A follow-on open study, PROACT-2, randomized patients with symptomatic proximal MCA occlusions to rscu-PA (9mg) or to catheter placement only (without agent infusion) for recanalization and for 3-month disability outcome.224 Both groups also received heparin. Recanalization was significantly greater with rscu-PA (65.7%) than no intervention (18.0%), as was the frequency of symptomatic intracerebral hemorrhage. The proportion of patients with no or minimal disability (mRS = 0 to 1) was not significantly different between the two groups, whereas rscu-PA was associated with a marginally significant improvement in outcome measured as mRS = 0 to 2 at 90 days. The development of rscu-PA has terminated, and it is not available for clinical use.
Currently, PROACT is the only level 1 study of the intraarterial direct infusion of a PA to demonstrate improved recanalization frequency, whereas PROACT-2 is the only to study to provide a hint of clinical efficacy. Importantly, co-infusion with an anticoagulant modulates both recanalization and hemorrhagic risk. There have been no subsequent placebo-controlled studies; however, a comparison of intravenous with intra-arterial infusion rt-PA has been completed.
Reduction of fibrinogen to 100 mg/dL by the defibrinogenating agent ancrod has been considered safe in patients with ischemic stroke.225,226 The decrease in plasma fibrinogen results in decreased viscosity, relative increased flow, and—potentially— limitation of thrombus formation. In New Zealand white rabbits, ancrod has been shown to increase circulating PA activity acutely.227
In one prospective randomized study (the Stroke Treatment with Ancrod Trial [STAT]), favorable outcome was more frequent in the ancrod-treated group (42.2%) than in the placebo-treated group (34.4%) in a prespecified covariate-adjusted analysis (taking into account baseline stroke severity).226,228 Intracranial hemorrhage was moderately more frequent in the ancrod group. A parallel study (the European Stroke Treatment with Ancrod Trial [ESTAT]) showed no advantage to ancrod.229 Differences in features between the two studies suggested conditions for two new trials to test the potential benefit of rapid defibrinogenation in the treatment of ischemic stroke within 6 hours of symptom onset. However, no difference in the efficacy outcome (“positive responder status”) was observed in a combined 500 patients randomized to multiple-day dosing with ancrod or placebo.230 Treatment levels intended for fibrinogen were reached in > 90% of the ancrod patients. Hence, no further work with this agent in stroke has been undertaken.
Cortical vein thrombosis can occur in neonates, pediatric patients, and adults. In adults, sagittal sinus thrombosis can accompany local inflammation, thrombophilic states (including anticardiolipin or antiphospholipid antibodies), sickle cell disease, pregnancy, or birth control agents; it can also be idiopathic. A recent epidemiologic report underscores the relative lower morbidity of this condition compared with ischemic stroke.231 Generally, the treatment of choice for cortical venous thrombosis includes heparin anticoagulation followed by warfarin oral anticoagulation to a target INR of 2.5. Petechial hemorrhage is a common finding accompanying sagittal sinus thrombosis. Reports to date with PAs are anecdotal. Recovery in patients receiving u-PA232 or rt-PA233–235 by local direct infusion have been presented. Wasay et al suggested, about a nonrandomized comparison, that neurological outcome was superior in patients with sagittal sinus thrombosis who received local infusion of u-PA with heparin compared with heparin alone.236 There has been limited reported experience with u-PA in neonates and children with cerebral venous sinus thrombosis, with various outcomes.237 Those reports suggest the need for a controlled study of directed PA infusion against anticoagulation.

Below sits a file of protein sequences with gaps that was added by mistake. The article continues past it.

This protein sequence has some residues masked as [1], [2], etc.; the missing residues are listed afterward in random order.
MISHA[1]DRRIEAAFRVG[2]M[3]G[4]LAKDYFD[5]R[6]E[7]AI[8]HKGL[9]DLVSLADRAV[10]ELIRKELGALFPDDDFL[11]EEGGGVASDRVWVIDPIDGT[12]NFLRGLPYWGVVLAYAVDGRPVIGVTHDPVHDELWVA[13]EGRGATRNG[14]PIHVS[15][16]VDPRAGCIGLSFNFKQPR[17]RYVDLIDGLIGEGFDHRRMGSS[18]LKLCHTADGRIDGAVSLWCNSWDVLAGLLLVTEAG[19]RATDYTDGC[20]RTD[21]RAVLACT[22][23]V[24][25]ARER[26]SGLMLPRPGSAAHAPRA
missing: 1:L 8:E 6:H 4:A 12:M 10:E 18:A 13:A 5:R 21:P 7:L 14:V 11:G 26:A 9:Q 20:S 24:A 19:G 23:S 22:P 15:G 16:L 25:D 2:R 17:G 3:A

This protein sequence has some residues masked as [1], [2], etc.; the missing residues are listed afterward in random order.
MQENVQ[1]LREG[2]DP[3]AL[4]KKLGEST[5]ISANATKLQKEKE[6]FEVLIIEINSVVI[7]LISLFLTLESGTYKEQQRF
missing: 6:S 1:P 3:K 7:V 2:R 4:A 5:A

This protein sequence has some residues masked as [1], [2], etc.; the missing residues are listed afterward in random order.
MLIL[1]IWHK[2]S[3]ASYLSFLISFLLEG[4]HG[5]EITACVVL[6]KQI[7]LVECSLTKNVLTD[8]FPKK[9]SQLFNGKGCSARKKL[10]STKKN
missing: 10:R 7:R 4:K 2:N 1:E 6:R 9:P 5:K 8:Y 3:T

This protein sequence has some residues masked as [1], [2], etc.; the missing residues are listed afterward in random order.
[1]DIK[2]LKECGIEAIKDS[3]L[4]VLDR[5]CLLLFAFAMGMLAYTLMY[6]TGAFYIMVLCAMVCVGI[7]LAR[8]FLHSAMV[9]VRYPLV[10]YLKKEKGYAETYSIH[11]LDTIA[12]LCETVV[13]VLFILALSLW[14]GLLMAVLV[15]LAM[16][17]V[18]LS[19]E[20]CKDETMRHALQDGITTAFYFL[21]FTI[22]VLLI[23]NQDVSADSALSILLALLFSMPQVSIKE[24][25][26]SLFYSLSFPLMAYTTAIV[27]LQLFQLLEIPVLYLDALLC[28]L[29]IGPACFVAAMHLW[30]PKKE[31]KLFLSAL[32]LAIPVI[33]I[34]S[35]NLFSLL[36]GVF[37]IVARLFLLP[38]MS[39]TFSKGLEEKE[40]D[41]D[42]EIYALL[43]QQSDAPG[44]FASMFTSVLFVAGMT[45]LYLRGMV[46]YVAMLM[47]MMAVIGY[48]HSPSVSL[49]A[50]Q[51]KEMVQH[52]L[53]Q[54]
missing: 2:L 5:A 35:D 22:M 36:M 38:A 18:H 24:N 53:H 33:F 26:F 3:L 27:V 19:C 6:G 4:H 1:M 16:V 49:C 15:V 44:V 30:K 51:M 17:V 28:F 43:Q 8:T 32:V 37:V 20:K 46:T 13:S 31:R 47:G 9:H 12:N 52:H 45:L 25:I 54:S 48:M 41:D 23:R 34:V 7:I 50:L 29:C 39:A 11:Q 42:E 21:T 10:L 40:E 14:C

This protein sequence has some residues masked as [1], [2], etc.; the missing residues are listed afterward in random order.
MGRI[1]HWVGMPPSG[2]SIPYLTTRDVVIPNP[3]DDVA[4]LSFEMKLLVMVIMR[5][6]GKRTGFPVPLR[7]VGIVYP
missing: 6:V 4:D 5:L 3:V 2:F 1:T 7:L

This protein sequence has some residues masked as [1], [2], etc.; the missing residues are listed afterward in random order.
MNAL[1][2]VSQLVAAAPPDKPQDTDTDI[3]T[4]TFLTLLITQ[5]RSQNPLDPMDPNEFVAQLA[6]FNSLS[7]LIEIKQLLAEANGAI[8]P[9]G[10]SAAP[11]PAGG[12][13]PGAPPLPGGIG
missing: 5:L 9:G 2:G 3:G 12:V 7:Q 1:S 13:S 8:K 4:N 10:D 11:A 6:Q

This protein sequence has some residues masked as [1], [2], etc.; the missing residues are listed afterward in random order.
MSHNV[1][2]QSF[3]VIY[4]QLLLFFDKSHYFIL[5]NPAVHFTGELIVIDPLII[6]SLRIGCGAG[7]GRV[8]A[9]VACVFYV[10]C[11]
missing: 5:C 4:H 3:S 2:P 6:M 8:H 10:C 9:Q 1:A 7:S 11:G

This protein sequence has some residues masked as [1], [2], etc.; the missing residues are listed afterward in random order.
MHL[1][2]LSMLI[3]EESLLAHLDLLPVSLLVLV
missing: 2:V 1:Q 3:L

Retinal vascular occlusive disorders include central retina artery thrombosis and retinal vein thrombosis. Retinal vascular occlusions are commonly related to carotid artery stenosis238 but may also be associated with evidence of circulating anticardiolipin antibodies,239 as in retinal vein occlusion. Fibrinolytic agents have been used successfully in some patients with retinal artery and retinal vein occlusion.240,241 These have often been followed by oral anticoagulation. Partial recovery of form vision in some patients with acute central retinal artery occlusion has been reported.242,243 More recently, limited prospective series and trials of systemic rt-PA have been undertaken.244,245 A trial of rt-PA is also planned.246 Access to the occluded retinal circulation by interventional methods has been proposed for local delivery of a PA.247,248
The experience with PAs in CNS ischemic disorders has raised questions concerning patient care. Several variables in the treatment of patients presenting with ischemic stroke affect both the safety and efficacy of specific PAs. Many of these issues have been addressed in successive acute intervention trials. For these, specific conditions are better defined for the intravenous application of rt-PA than the intra-arterial delivery of specific PAs available at the time. Major concerns, including the dose and effect of rt-PA or other PAs, the appropriate time to treatment, and the adjunctive use of antithrombotic agents, have sufficient information available with which to provide a reasonable response.